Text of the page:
According to the CPABC Regional Check-Up, an annual economic report by the Chartered Professional Accountants of British Columbia, Northeast B.C.'s economic prospects will depend on a much needed revival of the resource sector.
"Last year was one of the most challenging in recent history. There was a significant slowdown in major project development activity and our unemployment rate jumped to 9.7 per cent, the highest rate in at least 15 years," said Ben Sander, FCPA, FCA, partner at Sander Rose Bone Grindle LLP in Dawson Creek. "This was due to 1,000 job losses and an increase of 1,700 unemployed people in the region. In addition, delayed investment decisions in oil and gas projects have worn away any optimism about the near-term future of our economy."
Slower activity in the natural gas sector and uncertainty over proposed major projects related to LNG stalled economic activity in the region. Major project investments in the region fell by 2.8 per cent to $37.4 billion over the past year. Jobs were lost in some of the region's key industries, including construction, transportation and warehousing, and trade. Collectively, these industries lost 2,900 jobs in 2016. However, there were some bright spots in the region's labour market. The forestry, fishing, mining, oil and gas industry created 1,300 new jobs in 2016, with half of these created in the oil and gas industry.
"As regional service hubs with the most diversified economies in the region, both Fort St. John and Dawson Creek have seen job creation from activities on Site C and the Montney Formation projects, as well as construction on a number of smaller infrastructure investments," continued Sander, "The reopening of two coal mines late last year also restored some jobs in the communities of Tumbler Ridge and Chetwynd."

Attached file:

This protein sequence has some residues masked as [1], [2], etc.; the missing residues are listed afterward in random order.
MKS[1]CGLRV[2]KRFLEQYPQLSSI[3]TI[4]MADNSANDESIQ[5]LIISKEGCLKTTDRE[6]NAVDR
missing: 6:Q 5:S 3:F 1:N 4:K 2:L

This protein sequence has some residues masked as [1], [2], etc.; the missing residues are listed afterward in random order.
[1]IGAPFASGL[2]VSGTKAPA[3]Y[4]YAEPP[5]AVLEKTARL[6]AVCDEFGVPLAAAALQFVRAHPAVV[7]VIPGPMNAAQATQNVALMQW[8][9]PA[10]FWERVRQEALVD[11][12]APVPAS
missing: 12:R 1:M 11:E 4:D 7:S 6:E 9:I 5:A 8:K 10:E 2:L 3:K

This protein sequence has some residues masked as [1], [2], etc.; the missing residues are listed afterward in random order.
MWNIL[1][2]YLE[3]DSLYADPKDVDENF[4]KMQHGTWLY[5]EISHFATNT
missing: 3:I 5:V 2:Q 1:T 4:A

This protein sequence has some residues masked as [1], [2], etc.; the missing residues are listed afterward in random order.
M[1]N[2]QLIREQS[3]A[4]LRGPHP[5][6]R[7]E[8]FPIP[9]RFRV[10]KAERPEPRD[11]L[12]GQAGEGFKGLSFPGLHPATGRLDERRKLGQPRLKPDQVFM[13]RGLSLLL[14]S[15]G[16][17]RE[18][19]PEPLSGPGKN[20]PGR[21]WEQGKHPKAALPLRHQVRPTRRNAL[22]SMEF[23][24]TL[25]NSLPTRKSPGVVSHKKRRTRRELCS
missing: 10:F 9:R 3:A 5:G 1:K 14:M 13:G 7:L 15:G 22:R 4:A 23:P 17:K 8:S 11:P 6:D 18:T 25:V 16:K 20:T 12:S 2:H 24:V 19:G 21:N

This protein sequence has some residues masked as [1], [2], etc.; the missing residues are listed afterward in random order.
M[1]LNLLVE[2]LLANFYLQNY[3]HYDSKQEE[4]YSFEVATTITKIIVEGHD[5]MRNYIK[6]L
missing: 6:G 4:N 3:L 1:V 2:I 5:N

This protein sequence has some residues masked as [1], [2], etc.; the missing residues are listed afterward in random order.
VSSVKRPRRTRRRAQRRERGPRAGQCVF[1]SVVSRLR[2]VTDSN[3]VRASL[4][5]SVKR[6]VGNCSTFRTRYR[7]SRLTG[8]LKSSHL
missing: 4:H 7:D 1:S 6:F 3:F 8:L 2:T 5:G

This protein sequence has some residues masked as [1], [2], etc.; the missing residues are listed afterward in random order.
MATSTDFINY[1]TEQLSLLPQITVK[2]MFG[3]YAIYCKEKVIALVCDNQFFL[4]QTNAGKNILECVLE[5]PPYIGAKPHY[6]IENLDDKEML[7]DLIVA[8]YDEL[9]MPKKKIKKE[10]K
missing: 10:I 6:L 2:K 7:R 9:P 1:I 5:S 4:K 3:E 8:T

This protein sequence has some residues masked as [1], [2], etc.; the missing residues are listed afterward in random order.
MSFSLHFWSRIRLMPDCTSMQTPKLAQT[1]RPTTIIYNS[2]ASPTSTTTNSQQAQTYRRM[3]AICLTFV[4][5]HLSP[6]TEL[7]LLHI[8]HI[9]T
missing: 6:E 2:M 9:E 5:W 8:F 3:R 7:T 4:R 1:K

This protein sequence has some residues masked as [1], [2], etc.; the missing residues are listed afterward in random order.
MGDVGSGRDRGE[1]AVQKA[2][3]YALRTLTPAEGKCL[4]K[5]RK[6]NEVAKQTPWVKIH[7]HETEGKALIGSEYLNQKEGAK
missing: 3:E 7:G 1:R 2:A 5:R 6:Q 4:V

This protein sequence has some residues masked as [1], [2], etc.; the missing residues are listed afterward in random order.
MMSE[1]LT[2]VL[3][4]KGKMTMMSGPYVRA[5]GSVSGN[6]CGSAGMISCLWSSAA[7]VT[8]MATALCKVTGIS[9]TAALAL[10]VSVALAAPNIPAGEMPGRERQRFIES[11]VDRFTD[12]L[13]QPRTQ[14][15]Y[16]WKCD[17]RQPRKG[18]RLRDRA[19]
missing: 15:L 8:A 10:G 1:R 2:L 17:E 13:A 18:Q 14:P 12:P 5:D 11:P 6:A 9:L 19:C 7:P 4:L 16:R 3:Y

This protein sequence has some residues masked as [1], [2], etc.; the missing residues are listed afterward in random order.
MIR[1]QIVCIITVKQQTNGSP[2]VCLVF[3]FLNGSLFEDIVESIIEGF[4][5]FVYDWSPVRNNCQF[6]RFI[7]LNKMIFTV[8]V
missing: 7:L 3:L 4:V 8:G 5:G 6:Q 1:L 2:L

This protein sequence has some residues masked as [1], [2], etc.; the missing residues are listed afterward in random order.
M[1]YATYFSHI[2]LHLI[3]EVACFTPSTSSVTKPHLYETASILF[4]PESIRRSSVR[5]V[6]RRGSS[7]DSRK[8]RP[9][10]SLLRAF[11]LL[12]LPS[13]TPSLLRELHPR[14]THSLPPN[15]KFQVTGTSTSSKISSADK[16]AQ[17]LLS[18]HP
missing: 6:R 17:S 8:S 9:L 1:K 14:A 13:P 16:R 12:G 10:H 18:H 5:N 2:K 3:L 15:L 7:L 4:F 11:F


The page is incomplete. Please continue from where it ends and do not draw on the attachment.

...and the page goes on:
Towards the latter half of 2016 coal prices recovered and there was a growing demand for lumber, which were positive developments. Price forecasts for Northeast B.C.'s principal commodities: natural gas, coal, and lumber, are trending positively for 2017 and 2018, which should have a correlating positive impact on the economy. During the first quarter of 2017, total employment in Northeast B.C. increased by 700 jobs.
"Improved commodity prices should help recover some of the jobs lost last year. However, it may be a while before our economy fully bounces back. The U.S. tariff on softwood lumber, as well as uncertainty over natural gas prices and trade negotiations with the U.S. and other countries will continue to dampen our economic outlook for the foreseeable future," continued Sander.
About CPABC Regional Check-Up - Northeast Development Region:
The Northeast Development Region, which encompasses the Peace River and Northern Rockies Regional Districts, had an estimated population of 70,032 residents in 2016.
The CPABC Regional Check-Up reports look at British Columbia's eight Development Regions as a place to work, invest, and live. The reports are available online at: www.bccheckup.com.www.bccheckup.com
About CPA British Columbia
The Chartered Professional Accountants of British Columbia (CPABC) is the training, governing, and regulatory body for almost 35,000 CPA members and 5,000 CPA students. CPABC carries out its primary mission to protect the public by enforcing the highest professional and ethical standards and contributing to the advancement of public policy. CPAs are recognized internationally for bringing superior financial expertise, strategic thinking, business insight, and leadership to organizations.
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